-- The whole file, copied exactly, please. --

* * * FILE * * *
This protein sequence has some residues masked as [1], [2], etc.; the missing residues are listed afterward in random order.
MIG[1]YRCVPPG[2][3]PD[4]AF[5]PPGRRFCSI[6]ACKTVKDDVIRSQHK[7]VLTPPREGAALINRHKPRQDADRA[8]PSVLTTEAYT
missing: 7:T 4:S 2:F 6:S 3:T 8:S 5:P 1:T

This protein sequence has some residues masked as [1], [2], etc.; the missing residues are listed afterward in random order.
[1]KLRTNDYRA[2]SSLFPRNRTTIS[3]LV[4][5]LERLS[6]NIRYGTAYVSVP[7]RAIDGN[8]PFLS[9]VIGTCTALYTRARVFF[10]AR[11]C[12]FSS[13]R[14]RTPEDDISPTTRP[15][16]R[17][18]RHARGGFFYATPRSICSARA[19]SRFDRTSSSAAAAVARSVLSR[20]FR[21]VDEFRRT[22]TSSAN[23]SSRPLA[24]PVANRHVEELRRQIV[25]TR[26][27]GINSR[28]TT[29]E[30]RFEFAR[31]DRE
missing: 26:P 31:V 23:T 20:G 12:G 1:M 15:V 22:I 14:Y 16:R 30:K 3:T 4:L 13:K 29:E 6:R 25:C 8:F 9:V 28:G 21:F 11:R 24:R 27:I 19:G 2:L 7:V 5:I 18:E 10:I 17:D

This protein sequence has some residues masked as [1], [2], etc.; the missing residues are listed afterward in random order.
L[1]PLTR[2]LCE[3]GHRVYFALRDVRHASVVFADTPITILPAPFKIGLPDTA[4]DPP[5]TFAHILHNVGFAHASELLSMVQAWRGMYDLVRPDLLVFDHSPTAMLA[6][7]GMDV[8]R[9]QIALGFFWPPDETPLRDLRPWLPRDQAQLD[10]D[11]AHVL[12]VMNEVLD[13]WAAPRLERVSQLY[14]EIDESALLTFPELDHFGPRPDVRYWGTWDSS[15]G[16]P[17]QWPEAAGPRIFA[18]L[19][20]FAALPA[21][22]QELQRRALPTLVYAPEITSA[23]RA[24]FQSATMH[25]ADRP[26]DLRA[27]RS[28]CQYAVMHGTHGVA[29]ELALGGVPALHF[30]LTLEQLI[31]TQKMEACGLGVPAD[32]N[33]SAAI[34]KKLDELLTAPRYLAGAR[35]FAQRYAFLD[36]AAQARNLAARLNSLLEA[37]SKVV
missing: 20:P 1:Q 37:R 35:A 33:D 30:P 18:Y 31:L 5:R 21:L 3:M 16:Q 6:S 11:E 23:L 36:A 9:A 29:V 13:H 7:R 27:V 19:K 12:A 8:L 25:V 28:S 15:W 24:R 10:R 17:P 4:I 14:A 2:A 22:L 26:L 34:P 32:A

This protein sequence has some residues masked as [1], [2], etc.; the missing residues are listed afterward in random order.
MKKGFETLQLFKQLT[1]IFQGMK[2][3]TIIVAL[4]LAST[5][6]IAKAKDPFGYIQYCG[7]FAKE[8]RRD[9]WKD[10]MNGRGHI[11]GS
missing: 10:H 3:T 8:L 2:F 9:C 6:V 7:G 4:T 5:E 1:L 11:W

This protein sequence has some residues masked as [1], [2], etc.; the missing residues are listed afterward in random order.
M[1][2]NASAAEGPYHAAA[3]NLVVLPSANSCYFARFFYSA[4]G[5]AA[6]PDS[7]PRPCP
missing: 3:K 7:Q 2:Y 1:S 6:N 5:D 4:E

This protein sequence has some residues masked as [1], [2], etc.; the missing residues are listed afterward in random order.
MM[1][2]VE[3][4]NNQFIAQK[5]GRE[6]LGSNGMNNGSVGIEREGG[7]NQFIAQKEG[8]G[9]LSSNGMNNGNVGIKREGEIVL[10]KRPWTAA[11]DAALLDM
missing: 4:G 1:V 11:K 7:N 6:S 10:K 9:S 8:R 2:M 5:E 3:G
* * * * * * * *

This protein sequence has some residues masked as [1], [2], etc.; the missing residues are listed afterward in random order.
MIG[1]YRCVPPG[2][3]PD[4]AF[5]PPGRRFCSI[6]ACKTVKDDVIRSQHK[7]VLTPPREGAALINRHKPRQDADRA[8]PSVLTTEAYT
missing: 7:T 4:S 2:F 6:S 3:T 8:S 5:P 1:T

This protein sequence has some residues masked as [1], [2], etc.; the missing residues are listed afterward in random order.
[1]KLRTNDYRA[2]SSLFPRNRTTIS[3]LV[4][5]LERLS[6]NIRYGTAYVSVP[7]RAIDGN[8]PFLS[9]VIGTCTALYTRARVFF[10]AR[11]C[12]FSS[13]R[14]RTPEDDISPTTRP[15][16]R[17][18]RHARGGFFYATPRSICSARA[19]SRFDRTSSSAAAAVARSVLSR[20]FR[21]VDEFRRT[22]TSSAN[23]SSRPLA[24]PVANRHVEELRRQIV[25]TR[26][27]GINSR[28]TT[29]E[30]RFEFAR[31]DRE
missing: 26:P 31:V 23:T 20:G 12:G 1:M 15:V 22:I 14:Y 16:R 30:K 3:T 4:L 13:K 29:E 6:R 25:C 8:F 9:V 28:G 21:F 11:R 24:R 27:I 19:G 2:L 7:V 5:I 18:E 10:I 17:D

This protein sequence has some residues masked as [1], [2], etc.; the missing residues are listed afterward in random order.
L[1]PLTR[2]LCE[3]GHRVYFALRDVRHASVVFADTPITILPAPFKIGLPDTA[4]DPP[5]TFAHILHNVGFAHASELLSMVQAWRGMYDLVRPDLLVFDHSPTAMLA[6][7]GMDV[8]R[9]QIALGFFWPPDETPLRDLRPWLPRDQAQLD[10]D[11]AHVL[12]VMNEVLD[13]WAAPRLERVSQLY[14]EIDESALLTFPELDHFGPRPDVRYWGTWDSS[15]G[16]P[17]QWPEAAGPRIFA[18]L[19][20]FAALPA[21][22]QELQRRALPTLVYAPEITSA[23]RA[24]FQSATMH[25]ADRP[26]DLRA[27]RS[28]CQYAVMHGTHGVA[29]ELALGGVPALHF[30]LTLEQLI[31]TQKMEACGLGVPAD[32]N[33]SAAI[34]KKLDELLTAPRYLAGAR[35]FAQRYAFLD[36]AAQARNLAARLNSLLEA[37]SKVV
missing: 20:P 1:Q 37:R 35:A 33:D 30:P 18:Y 31:L 5:R 21:L 3:M 16:Q 6:S 11:E 23:L 36:A 9:A 29:V 13:H 7:R 27:V 19:K 12:A 8:L 25:V 28:S 15:W 24:R 10:R 17:P 4:I 14:A 2:A 22:L 26:L 34:P 32:A

This protein sequence has some residues masked as [1], [2], etc.; the missing residues are listed afterward in random order.
MKKGFETLQLFKQLT[1]IFQGMK[2][3]TIIVAL[4]LAST[5][6]IAKAKDPFGYIQYCG[7]FAKE[8]RRD[9]WKD[10]MNGRGHI[11]GS
missing: 10:H 3:T 8:L 2:F 9:C 6:V 7:G 4:T 5:E 1:L 11:W

This protein sequence has some residues masked as [1], [2], etc.; the missing residues are listed afterward in random order.
M[1][2]NASAAEGPYHAAA[3]NLVVLPSANSCYFARFFYSA[4]G[5]AA[6]PDS[7]PRPCP
missing: 3:K 7:Q 2:Y 1:S 6:N 5:D 4:E

This protein sequence has some residues masked as [1], [2], etc.; the missing residues are listed afterward in random order.
MM[1][2]VE[3][4]NNQFIAQK[5]GRE[6]LGSNGMNNGSVGIEREGG[7]NQFIAQKEG[8]G[9]LSSNGMNNGNVGIKREGEIVL[10]KRPWTAA[11]DAALLDM
missing: 4:G 1:V 11:K 7:N 6:S 10:K 9:S 8:R 2:M 5:E 3:G